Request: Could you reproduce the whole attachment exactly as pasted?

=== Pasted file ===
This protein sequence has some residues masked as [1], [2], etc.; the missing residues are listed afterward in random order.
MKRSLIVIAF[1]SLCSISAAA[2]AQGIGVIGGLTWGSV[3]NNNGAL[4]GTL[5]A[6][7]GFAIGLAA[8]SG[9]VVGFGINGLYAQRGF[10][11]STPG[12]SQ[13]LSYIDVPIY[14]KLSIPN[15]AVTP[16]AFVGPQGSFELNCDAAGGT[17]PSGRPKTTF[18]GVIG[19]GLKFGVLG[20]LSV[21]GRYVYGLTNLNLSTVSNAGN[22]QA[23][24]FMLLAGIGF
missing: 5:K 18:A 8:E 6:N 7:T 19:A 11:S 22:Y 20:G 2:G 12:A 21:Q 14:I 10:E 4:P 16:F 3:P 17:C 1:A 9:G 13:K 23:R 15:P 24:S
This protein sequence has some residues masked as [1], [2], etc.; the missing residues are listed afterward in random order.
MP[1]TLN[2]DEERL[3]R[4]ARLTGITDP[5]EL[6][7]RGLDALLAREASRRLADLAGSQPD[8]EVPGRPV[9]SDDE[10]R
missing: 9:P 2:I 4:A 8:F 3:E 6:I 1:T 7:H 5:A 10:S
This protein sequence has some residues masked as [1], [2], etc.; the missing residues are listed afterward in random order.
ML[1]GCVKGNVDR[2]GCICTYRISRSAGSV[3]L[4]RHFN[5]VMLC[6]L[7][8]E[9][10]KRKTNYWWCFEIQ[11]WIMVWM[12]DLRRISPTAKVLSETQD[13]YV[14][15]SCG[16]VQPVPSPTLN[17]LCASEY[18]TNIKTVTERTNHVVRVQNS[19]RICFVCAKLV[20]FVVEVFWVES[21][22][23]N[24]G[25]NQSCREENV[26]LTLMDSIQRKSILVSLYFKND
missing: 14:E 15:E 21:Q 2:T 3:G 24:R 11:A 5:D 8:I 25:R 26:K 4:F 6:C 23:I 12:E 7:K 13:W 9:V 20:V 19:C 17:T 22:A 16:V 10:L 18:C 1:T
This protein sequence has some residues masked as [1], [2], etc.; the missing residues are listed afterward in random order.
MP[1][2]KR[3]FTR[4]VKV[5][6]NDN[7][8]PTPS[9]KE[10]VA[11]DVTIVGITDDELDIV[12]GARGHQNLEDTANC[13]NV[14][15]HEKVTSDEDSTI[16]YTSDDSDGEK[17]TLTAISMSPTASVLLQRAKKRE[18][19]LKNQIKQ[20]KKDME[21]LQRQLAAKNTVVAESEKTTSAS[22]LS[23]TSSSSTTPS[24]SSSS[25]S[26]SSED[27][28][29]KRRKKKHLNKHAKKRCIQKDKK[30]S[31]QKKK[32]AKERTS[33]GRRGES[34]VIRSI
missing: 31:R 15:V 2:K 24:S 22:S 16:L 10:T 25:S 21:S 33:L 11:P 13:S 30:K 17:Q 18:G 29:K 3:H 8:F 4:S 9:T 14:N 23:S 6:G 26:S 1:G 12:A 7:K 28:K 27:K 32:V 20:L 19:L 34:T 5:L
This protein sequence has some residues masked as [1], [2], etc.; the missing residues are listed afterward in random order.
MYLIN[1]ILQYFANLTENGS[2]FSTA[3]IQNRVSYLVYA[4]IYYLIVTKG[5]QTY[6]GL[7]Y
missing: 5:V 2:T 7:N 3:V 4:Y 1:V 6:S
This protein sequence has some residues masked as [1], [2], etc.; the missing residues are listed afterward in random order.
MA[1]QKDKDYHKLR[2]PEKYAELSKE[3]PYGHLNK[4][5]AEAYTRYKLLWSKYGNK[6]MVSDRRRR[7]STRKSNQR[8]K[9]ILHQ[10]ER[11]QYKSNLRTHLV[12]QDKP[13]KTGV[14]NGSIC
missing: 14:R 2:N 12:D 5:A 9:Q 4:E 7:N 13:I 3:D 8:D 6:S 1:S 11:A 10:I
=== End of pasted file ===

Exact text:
This protein sequence has some residues masked as [1], [2], etc.; the missing residues are listed afterward in random order.
MKRSLIVIAF[1]SLCSISAAA[2]AQGIGVIGGLTWGSV[3]NNNGAL[4]GTL[5]A[6][7]GFAIGLAA[8]SG[9]VVGFGINGLYAQRGF[10][11]STPG[12]SQ[13]LSYIDVPIY[14]KLSIPN[15]AVTP[16]AFVGPQGSFELNCDAAGGT[17]PSGRPKTTF[18]GVIG[19]GLKFGVLG[20]LSV[21]GRYVYGLTNLNLSTVSNAGN[22]QA[23][24]FMLLAGIGF
missing: 5:K 18:A 8:E 6:N 7:T 19:A 11:S 22:Y 20:G 2:G 12:A 21:Q 14:I 10:E 4:P 16:F 3:P 17:C 1:A 9:G 13:K 23:R 15:P 24:S
This protein sequence has some residues masked as [1], [2], etc.; the missing residues are listed afterward in random order.
MP[1]TLN[2]DEERL[3]R[4]ARLTGITDP[5]EL[6][7]RGLDALLAREASRRLADLAGSQPD[8]EVPGRPV[9]SDDE[10]R
missing: 9:P 2:I 4:A 8:F 3:E 6:I 1:T 7:H 5:A 10:S
This protein sequence has some residues masked as [1], [2], etc.; the missing residues are listed afterward in random order.
ML[1]GCVKGNVDR[2]GCICTYRISRSAGSV[3]L[4]RHFN[5]VMLC[6]L[7][8]E[9][10]KRKTNYWWCFEIQ[11]WIMVWM[12]DLRRISPTAKVLSETQD[13]YV[14][15]SCG[16]VQPVPSPTLN[17]LCASEY[18]TNIKTVTERTNHVVRVQNS[19]RICFVCAKLV[20]FVVEVFWVES[21][22][23]N[24]G[25]NQSCREENV[26]LTLMDSIQRKSILVSLYFKND
missing: 14:E 15:E 21:Q 2:T 3:G 24:R 11:A 5:D 8:I 25:R 26:K 4:F 6:C 23:I 12:E 7:K 13:W 9:V 20:V 19:C 17:T 22:A 16:V 10:L 18:C 1:T
This protein sequence has some residues masked as [1], [2], etc.; the missing residues are listed afterward in random order.
MP[1][2]KR[3]FTR[4]VKV[5][6]NDN[7][8]PTPS[9]KE[10]VA[11]DVTIVGITDDELDIV[12]GARGHQNLEDTANC[13]NV[14][15]HEKVTSDEDSTI[16]YTSDDSDGEK[17]TLTAISMSPTASVLLQRAKKRE[18][19]LKNQIKQ[20]KKDME[21]LQRQLAAKNTVVAESEKTTSAS[22]LS[23]TSSSSTTPS[24]SSSS[25]S[26]SSED[27][28][29]KRRKKKHLNKHAKKRCIQKDKK[30]S[31]QKKK[32]AKERTS[33]GRRGES[34]VIRSI
missing: 31:R 15:V 2:K 24:S 22:S 16:L 10:T 25:S 21:S 33:L 11:P 13:S 30:K 17:Q 18:G 29:K 3:H 8:F 4:S 9:T 14:N 23:S 6:G 26:S 1:G 12:A 7:K 28:K 27:K 32:V 20:L 19:L 34:T 5:L
This protein sequence has some residues masked as [1], [2], etc.; the missing residues are listed afterward in random order.
MYLIN[1]ILQYFANLTENGS[2]FSTA[3]IQNRVSYLVYA[4]IYYLIVTKG[5]QTY[6]GL[7]Y
missing: 5:V 2:T 7:N 3:V 4:Y 1:V 6:S
This protein sequence has some residues masked as [1], [2], etc.; the missing residues are listed afterward in random order.
MA[1]QKDKDYHKLR[2]PEKYAELSKE[3]PYGHLNK[4][5]AEAYTRYKLLWSKYGNK[6]MVSDRRRR[7]STRKSNQR[8]K[9]ILHQ[10]ER[11]QYKSNLRTHLV[12]QDKP[13]KTGV[14]NGSIC
missing: 14:R 2:N 12:D 5:A 9:Q 4:E 7:N 13:I 3:D 8:D 6:S 1:S 11:A 10:I